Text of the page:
Tough Choices in Home-based Care
Discussions of bioethics typically focus on care in the hospital, while ethical conflicts occur in all settings. For families and community-based organizations, there are frequent ethical conflicts in home-based health care. These include: whether a frail or disabled person can return or remain at home, whether driving or other activities should be permitted and who is responsible for providing needed care.
This presentation offered some basic principles and approaches to ethical issues in home care. Those attending were asked to discuss a number of actual cases. This seminar was designed for families providing elder care and health care professionals in all settings.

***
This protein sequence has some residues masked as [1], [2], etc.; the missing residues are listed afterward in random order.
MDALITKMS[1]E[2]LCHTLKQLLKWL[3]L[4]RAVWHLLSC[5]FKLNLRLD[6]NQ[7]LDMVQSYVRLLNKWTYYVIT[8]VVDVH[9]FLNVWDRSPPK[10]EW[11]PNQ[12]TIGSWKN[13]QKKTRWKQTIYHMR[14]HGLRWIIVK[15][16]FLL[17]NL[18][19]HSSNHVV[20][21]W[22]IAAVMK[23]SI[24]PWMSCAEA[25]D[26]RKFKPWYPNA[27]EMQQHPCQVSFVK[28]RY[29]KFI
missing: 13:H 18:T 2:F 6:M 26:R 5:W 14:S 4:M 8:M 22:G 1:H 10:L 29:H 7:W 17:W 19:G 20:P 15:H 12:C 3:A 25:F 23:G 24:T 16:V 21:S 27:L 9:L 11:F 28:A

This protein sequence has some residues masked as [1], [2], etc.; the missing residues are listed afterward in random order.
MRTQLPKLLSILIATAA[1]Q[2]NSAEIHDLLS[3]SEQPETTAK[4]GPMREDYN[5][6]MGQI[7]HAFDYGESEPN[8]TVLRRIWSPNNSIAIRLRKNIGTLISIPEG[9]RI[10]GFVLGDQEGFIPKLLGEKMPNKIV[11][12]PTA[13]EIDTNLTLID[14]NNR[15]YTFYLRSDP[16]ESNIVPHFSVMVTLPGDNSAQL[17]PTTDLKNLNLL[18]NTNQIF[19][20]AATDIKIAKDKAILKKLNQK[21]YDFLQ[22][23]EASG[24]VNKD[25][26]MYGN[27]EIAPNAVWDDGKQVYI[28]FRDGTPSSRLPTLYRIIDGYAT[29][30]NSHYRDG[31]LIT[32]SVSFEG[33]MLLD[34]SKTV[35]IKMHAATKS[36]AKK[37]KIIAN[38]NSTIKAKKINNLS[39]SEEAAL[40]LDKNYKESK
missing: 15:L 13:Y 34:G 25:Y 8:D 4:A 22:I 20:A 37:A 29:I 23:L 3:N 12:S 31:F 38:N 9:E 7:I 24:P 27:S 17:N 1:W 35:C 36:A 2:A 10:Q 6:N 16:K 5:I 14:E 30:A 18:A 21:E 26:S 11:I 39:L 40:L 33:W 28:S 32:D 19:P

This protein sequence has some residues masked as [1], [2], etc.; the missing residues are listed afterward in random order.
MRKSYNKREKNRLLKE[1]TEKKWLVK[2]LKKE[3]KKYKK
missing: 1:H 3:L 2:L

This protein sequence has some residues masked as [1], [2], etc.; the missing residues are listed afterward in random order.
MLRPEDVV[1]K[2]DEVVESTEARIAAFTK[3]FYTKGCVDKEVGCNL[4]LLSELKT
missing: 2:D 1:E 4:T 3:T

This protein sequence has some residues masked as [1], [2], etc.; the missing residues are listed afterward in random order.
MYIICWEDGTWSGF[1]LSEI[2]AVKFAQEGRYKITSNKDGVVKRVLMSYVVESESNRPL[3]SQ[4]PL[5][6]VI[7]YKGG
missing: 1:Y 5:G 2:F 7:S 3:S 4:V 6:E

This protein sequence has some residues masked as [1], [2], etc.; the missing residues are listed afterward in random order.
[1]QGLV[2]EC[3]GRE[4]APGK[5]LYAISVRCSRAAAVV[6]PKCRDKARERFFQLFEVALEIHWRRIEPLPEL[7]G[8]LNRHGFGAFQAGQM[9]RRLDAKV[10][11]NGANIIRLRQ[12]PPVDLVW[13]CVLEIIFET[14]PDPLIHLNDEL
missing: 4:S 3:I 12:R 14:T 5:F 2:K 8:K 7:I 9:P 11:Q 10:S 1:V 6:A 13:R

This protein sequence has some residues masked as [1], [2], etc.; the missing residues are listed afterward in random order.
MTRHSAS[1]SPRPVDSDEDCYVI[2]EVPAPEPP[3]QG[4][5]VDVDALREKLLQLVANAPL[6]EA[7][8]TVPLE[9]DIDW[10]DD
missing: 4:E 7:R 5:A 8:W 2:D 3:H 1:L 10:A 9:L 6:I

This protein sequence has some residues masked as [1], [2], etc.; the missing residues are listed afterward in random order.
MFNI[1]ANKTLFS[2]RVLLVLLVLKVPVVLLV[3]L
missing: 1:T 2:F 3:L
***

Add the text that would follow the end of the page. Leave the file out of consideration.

Edward Ratner, MD, Associate Professor of Medicine, Division of General Internal Medicine, University of Minnesota; Affiliate Faculty, Center for Bioethics, University of Minnesota | Dr. Ratner received his undergraduate degree from Carleton College. Medical school and residency training in Internal Medicine were at University of Chicago and affiliate hospitals. Post-residency training in Geriatric Medicine has included the Harvard's Geriatric Education Center, the Home Medicine Program at Boston University, and the University of Minnesota's Internal Medicine Geriatric Fellowship. His clinical practice currently focuses on care in the home, on behalf of the Spinal Cord Injury and Disorders Program of the Minneapolis VA Medical Center. He serves on the Graduate faculty in three programs: Bioethics, Gerontology and Health Informatics. Research and teaching interests include bioethics, home care, interprofessional education, end of life care, and ALS. His current projects include an AHRQ funded study of decision aids in advance care planning, development of a statewide POLST form and creation of service learning opportunities for medical and other graduate students.